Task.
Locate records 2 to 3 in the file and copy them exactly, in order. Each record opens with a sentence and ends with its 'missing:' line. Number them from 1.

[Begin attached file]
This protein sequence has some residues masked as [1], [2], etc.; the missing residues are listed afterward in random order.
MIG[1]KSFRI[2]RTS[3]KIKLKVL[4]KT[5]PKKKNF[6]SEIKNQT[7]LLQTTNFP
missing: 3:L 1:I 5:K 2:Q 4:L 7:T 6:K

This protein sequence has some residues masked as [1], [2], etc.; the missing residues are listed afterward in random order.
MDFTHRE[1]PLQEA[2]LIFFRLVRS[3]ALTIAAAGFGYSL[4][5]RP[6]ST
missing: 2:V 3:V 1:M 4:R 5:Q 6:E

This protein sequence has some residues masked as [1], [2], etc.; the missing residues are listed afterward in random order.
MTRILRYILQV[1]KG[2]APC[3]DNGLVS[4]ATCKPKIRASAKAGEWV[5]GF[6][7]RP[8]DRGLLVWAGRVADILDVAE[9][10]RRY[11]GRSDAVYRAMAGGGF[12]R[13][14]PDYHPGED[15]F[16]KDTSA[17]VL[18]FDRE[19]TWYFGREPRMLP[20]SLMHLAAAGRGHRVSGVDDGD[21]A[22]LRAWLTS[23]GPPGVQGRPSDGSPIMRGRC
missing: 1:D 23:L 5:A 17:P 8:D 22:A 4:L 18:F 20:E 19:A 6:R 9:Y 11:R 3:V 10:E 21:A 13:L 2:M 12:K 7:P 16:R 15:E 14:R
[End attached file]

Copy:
This protein sequence has some residues masked as [1], [2], etc.; the missing residues are listed afterward in random order.
MDFTHRE[1]PLQEA[2]LIFFRLVRS[3]ALTIAAAGFGYSL[4][5]RP[6]ST
missing: 2:V 3:V 1:M 4:R 5:Q 6:E

This protein sequence has some residues masked as [1], [2], etc.; the missing residues are listed afterward in random order.
MTRILRYILQV[1]KG[2]APC[3]DNGLVS[4]ATCKPKIRASAKAGEWV[5]GF[6][7]RP[8]DRGLLVWAGRVADILDVAE[9][10]RRY[11]GRSDAVYRAMAGGGF[12]R[13][14]PDYHPGED[15]F[16]KDTSA[17]VL[18]FDRE[19]TWYFGREPRMLP[20]SLMHLAAAGRGHRVSGVDDGD[21]A[22]LRAWLTS[23]GPPGVQGRPSDGSPIMRGRC
missing: 1:D 23:L 5:A 17:P 8:D 22:A 4:L 18:F 20:E 19:A 6:R 9:Y 11:R 3:V 10:E 21:A 13:L 2:M 12:K 7:P 16:R 15:E 14:R